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Suggestions for a high performance system ?

Discussion in 'General Hardware' started by Shackley, 14 Jul 2006.

  1. Shackley


    Joined: 4 Aug 2003

    Posts: 3,054

    Hi, I would appreciate suggestions for a CPU and Motherboard for use in a workstation to be used for analysing geological survey data. The data sets are huge - 10s of Gb. Processing this data can take in excess of a day, so processing performance is important. The software is NOT multi-threaded. The system will not be used for other tasks while running the analysis. The system will NOT be used to run games, play music, watch videos, etc..

    I have been in touch with the software developers who say that I should look for a fast CPU with lots of fast RAM. I was thinking along the lines of an FX-60 with 3Gb PC3200. I have heard suggestions that the AM2 is not yet 'proven' and is no longer ahead of Intel CPUs anyhow. I plan to run 3 x 19" TFT screens using two PCI-E graphics cards - NOT in SLI mode. HDDs will be some PATA disk for OS & Software & a 500Gb SATA disk for data. None of these items are an issue. OS will probably be Windows 2000 SP4. Price is less of an issue than performance. Water cooling is out.

    Can anyone help ? Many thanks in advance.
  2. semi-pro waster

    Man of Honour

    Joined: 27 Sep 2004

    Posts: 25,829

    Location: Glasgow

    Why PATA for the OS drive, you are probably better going with Raptors or maybe some sort of Raid system(Raid5 with an aftermarket card?) for the whole system and that would allow some form of data security.

    An FX60 is a dual core which you say you don't need/want and it is still pretty expensive when something like the X2 4400(dual core also) will offer 90% of the performance about half the price plus could be overclocked. If it truly is only single core then for around a fifth of the price of an FX60 you could go for a A64 4000 San Diego.

    I'd probably try to opt for 4gb Ram as it is an easier configuration(or at least neater to my mind than 2x1gb and 2x512mb) although running 4x1gb might mean you must run the Ram at 2T rather than 1T. If you can get 2x2gb that might be best.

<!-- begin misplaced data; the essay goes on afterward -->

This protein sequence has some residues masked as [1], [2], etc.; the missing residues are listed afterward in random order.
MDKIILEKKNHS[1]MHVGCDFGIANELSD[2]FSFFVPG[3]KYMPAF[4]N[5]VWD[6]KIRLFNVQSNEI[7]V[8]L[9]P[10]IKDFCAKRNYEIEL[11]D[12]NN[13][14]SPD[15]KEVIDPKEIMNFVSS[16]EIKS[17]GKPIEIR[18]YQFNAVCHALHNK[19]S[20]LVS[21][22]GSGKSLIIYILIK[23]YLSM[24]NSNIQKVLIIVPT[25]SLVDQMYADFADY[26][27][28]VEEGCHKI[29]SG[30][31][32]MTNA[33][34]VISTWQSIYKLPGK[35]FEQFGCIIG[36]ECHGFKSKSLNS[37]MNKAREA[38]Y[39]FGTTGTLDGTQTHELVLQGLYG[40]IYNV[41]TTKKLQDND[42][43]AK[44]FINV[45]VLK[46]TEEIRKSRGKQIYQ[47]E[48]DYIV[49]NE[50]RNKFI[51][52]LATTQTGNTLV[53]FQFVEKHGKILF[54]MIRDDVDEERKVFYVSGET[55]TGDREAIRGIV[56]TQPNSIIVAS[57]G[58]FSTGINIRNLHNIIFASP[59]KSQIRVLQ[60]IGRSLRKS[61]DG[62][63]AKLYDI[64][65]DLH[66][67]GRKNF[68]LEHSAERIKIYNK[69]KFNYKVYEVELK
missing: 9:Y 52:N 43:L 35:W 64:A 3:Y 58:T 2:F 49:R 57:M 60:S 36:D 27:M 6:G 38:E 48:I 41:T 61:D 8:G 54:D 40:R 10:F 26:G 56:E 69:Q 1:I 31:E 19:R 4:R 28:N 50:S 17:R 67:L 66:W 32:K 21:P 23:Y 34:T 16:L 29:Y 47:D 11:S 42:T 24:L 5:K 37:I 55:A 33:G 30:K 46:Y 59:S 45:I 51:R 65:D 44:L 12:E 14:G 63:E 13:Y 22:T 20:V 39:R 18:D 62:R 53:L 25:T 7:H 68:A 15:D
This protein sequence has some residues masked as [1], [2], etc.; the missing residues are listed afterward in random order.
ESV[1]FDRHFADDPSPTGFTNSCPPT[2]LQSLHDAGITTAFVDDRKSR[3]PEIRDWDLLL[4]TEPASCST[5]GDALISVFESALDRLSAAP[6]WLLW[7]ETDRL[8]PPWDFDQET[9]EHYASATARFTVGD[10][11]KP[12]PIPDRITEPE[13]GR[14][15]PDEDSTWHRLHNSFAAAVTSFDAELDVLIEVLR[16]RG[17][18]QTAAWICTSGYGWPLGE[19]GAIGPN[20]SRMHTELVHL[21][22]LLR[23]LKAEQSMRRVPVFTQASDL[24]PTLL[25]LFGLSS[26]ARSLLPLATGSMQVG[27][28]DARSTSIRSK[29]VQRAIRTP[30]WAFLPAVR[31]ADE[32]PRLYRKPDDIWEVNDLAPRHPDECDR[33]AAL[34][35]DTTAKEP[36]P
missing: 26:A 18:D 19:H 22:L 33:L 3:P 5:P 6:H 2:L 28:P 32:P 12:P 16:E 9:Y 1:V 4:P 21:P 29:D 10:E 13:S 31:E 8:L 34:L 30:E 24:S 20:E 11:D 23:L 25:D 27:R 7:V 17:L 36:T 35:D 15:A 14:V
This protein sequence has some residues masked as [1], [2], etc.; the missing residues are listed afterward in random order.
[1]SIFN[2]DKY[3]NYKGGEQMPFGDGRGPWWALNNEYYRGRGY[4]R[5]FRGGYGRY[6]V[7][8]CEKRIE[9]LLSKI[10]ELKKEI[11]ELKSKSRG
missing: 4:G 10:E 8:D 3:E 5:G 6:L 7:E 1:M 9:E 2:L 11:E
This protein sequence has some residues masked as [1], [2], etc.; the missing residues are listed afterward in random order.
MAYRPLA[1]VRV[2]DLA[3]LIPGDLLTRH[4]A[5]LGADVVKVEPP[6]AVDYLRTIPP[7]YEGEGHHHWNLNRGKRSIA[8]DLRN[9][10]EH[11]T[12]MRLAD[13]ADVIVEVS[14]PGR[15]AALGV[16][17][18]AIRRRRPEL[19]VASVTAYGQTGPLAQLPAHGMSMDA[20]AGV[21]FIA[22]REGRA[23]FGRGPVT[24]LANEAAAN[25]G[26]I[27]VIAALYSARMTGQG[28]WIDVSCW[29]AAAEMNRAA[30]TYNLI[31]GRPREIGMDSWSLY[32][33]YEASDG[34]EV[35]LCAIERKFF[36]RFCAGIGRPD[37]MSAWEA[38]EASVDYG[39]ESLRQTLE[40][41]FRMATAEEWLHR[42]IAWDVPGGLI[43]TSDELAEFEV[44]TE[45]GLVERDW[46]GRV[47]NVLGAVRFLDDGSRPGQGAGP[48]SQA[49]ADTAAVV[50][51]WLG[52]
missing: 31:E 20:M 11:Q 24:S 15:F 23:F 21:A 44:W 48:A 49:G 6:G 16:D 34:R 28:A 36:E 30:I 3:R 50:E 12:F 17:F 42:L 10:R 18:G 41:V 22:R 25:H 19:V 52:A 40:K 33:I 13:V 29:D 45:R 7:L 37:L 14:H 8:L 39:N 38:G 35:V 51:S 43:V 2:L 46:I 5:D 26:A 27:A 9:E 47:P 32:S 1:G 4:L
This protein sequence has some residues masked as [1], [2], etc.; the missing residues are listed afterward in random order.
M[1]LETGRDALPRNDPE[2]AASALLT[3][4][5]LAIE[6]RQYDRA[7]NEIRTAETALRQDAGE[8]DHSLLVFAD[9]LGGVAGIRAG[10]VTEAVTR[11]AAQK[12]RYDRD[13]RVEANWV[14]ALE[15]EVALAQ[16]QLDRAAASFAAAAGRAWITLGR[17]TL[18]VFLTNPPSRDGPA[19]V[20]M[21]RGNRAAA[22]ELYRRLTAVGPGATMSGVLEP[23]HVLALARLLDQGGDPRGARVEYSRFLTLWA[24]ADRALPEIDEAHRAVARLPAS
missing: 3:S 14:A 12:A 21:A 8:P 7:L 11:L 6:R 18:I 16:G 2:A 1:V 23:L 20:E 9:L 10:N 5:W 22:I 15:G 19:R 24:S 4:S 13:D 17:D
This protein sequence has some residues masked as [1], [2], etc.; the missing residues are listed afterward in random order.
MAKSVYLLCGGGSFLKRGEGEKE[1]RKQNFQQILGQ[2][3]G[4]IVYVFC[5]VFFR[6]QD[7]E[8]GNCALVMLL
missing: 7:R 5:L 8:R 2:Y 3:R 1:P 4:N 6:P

3. Tigjaw


    Joined: 6 Oct 2005

    Posts: 659

    Location: West Midlands

    You may want to think about faster RAM, PC3200 really doesn't take advantage of the size of the RAM available. I'm getting Gskill's PC2-6400 2GB dual channel kit and I doubt my computer will be used quite as excessively. Think about at least PC5300.

    Also, I'm pretty sure if you have more than 2GB of RAM then you'll need XP Prof Operating System, Home doesn't recognise more than that amount of RAM.
  4. gamesaregood


    Joined: 17 Sep 2003

    Posts: 2,809

    Location: Suffolk


    Why go for the FX 60 its its a single thread app?

    I would pickup a Second hand Opteron which will do 2.8 / 3Ghz on air, or if you can find one a FX57.

    Use a SATA Drive for bootup, maybe even a nice raptor?

  5. mosfet

    Wise Guy

    Joined: 28 Sep 2004

    Posts: 1,152

    Location: London

    If you're serious about this then go for server equipment. Something like a Tyan mainboard, lots of RAM and a fast server chip.

    Even though you say the applications are single threaded, a dual core system will allow you to fully utilise a single core without impacting general OS performance, I believe Woodcrest (if you can get it) also utilises the ALU of an idle core to boost branch prediction performance for the loaded core, so single threaded apps benefit.

    For hard drives I'd recommend a Raptor (36GB or 74GB) for the OS drive and Seagate perpendicular (7200.10) drives, either 2x250 in RAID 0 or 1x500. If you need redunancy utilise another level of RAID (5,6 or 10).
  6. Shackley


    Joined: 4 Aug 2003

    Posts: 3,054

    I am serious about this. However, I can't really see the benefit of a 'server' MoBo. I have previously used Tyan & Gigabyte boards with Opterons. Personally, I am not impressed with Tyan as a company - if you are using hundreds or thousands of their boards a year, they may be OK, but not if you are using less than ten.

    It seems that mainstream MoBos offer better Overclocking options and are a whole lot cheaper - they may have stuff that you don't need / want - e.g. sound, USB & FireWire, but who cares ?

    'Lots of RAM' - great if Windows 2k (or XP Pro) was actually capable of using more than about 3.5Gb - they don't seem to be able to though. If I am wrong here (which I may well be), I would like to hear from anyone about using 4Gb or more with Windows 2k or XP Pro.

    Fast server chip - what had you in mind ?

    Accepted and anyhow, replacement single-core CPUs may not be available for much longer.

    Boot time and O/S access isn't really an issue. PATA seems a whole lot more 'predictable' at the moment (no [F6], etc.).

    I had considered RAID 5 for the data disk but tbh, again disk I/O time probably isn't a real issue. As I understand it, CPU and RAM performance seem to be absolutely key in this environment.

    'FX-60' - for the reasons mentioned above.
    'Second-hand or FX-57' - basically for reliability and future 'repair' reasons.
  7. mosfet

    Wise Guy

    Joined: 28 Sep 2004

    Posts: 1,152

    Location: London

    I don't understand, is this a serious application? If so, you should not be overclocking. Running a chip at stock, slightly overvolted for stability and well cooled is what you should be doing.